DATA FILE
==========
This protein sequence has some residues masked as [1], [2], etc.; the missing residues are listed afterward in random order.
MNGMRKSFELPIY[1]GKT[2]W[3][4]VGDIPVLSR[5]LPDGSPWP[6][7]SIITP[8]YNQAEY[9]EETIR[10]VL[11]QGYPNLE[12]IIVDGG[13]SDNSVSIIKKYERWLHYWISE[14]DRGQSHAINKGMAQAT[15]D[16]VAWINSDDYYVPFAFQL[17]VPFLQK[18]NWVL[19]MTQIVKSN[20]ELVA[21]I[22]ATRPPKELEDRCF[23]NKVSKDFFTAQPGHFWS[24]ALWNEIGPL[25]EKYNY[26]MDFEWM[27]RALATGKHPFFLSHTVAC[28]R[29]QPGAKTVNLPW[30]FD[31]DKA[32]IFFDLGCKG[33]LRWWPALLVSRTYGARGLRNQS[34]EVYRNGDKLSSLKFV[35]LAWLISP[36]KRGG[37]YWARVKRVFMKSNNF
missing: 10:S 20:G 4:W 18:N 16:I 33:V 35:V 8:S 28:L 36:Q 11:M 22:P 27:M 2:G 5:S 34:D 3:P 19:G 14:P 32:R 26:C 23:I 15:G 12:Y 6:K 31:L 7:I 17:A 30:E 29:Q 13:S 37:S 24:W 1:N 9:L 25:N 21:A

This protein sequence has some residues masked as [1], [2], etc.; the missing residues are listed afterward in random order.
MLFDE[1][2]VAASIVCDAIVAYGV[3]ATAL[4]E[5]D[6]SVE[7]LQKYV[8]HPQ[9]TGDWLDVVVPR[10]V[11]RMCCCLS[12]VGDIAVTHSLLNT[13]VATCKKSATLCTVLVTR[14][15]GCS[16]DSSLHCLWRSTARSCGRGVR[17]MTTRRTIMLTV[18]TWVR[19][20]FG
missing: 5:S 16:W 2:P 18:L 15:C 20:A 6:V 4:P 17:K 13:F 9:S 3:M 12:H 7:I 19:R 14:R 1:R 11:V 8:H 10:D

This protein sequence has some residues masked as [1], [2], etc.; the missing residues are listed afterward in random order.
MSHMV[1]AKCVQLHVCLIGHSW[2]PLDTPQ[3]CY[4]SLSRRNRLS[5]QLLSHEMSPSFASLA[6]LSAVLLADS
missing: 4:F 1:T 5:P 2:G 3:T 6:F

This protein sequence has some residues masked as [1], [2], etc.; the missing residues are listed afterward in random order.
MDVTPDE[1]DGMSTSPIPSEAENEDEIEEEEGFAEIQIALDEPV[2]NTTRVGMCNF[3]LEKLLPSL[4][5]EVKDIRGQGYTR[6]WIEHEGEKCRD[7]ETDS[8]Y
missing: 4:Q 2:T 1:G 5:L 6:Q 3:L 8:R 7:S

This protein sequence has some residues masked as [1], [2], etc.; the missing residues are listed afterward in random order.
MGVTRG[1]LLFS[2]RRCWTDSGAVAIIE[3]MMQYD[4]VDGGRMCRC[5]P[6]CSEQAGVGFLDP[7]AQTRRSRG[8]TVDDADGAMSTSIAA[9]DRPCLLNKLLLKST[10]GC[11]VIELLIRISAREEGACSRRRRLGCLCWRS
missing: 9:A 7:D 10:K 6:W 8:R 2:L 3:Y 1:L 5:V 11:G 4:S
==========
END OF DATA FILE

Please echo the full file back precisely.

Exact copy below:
This protein sequence has some residues masked as [1], [2], etc.; the missing residues are listed afterward in random order.
MNGMRKSFELPIY[1]GKT[2]W[3][4]VGDIPVLSR[5]LPDGSPWP[6][7]SIITP[8]YNQAEY[9]EETIR[10]VL[11]QGYPNLE[12]IIVDGG[13]SDNSVSIIKKYERWLHYWISE[14]DRGQSHAINKGMAQAT[15]D[16]VAWINSDDYYVPFAFQL[17]VPFLQK[18]NWVL[19]MTQIVKSN[20]ELVA[21]I[22]ATRPPKELEDRCF[23]NKVSKDFFTAQPGHFWS[24]ALWNEIGPL[25]EKYNY[26]MDFEWM[27]RALATGKHPFFLSHTVAC[28]R[29]QPGAKTVNLPW[30]FD[31]DKA[32]IFFDLGCKG[33]LRWWPALLVSRTYGARGLRNQS[34]EVYRNGDKLSSLKFV[35]LAWLISP[36]KRGG[37]YWARVKRVFMKSNNF
missing: 10:S 20:G 4:W 18:N 16:I 33:V 35:V 8:S 28:L 36:Q 11:M 22:P 27:M 2:G 5:S 34:D 3:P 19:G 14:P 32:R 26:C 23:I 15:G 12:Y 6:K 31:L 7:I 17:A 30:E 29:Q 13:S 37:S 24:W 1:N 9:L 25:N 21:A

This protein sequence has some residues masked as [1], [2], etc.; the missing residues are listed afterward in random order.
MLFDE[1][2]VAASIVCDAIVAYGV[3]ATAL[4]E[5]D[6]SVE[7]LQKYV[8]HPQ[9]TGDWLDVVVPR[10]V[11]RMCCCLS[12]VGDIAVTHSLLNT[13]VATCKKSATLCTVLVTR[14][15]GCS[16]DSSLHCLWRSTARSCGRGVR[17]MTTRRTIMLTV[18]TWVR[19][20]FG
missing: 5:S 16:W 2:P 18:L 15:C 20:A 6:V 4:P 17:K 13:F 9:S 3:M 12:H 7:I 19:R 14:R 1:R 11:V 8:H 10:D

This protein sequence has some residues masked as [1], [2], etc.; the missing residues are listed afterward in random order.
MSHMV[1]AKCVQLHVCLIGHSW[2]PLDTPQ[3]CY[4]SLSRRNRLS[5]QLLSHEMSPSFASLA[6]LSAVLLADS
missing: 4:F 1:T 5:P 2:G 3:T 6:F

This protein sequence has some residues masked as [1], [2], etc.; the missing residues are listed afterward in random order.
MDVTPDE[1]DGMSTSPIPSEAENEDEIEEEEGFAEIQIALDEPV[2]NTTRVGMCNF[3]LEKLLPSL[4][5]EVKDIRGQGYTR[6]WIEHEGEKCRD[7]ETDS[8]Y
missing: 4:Q 2:T 1:G 5:L 6:Q 3:L 8:R 7:S

This protein sequence has some residues masked as [1], [2], etc.; the missing residues are listed afterward in random order.
MGVTRG[1]LLFS[2]RRCWTDSGAVAIIE[3]MMQYD[4]VDGGRMCRC[5]P[6]CSEQAGVGFLDP[7]AQTRRSRG[8]TVDDADGAMSTSIAA[9]DRPCLLNKLLLKST[10]GC[11]VIELLIRISAREEGACSRRRRLGCLCWRS
missing: 9:A 7:D 10:K 6:W 8:R 2:L 3:Y 1:L 5:V 11:G 4:S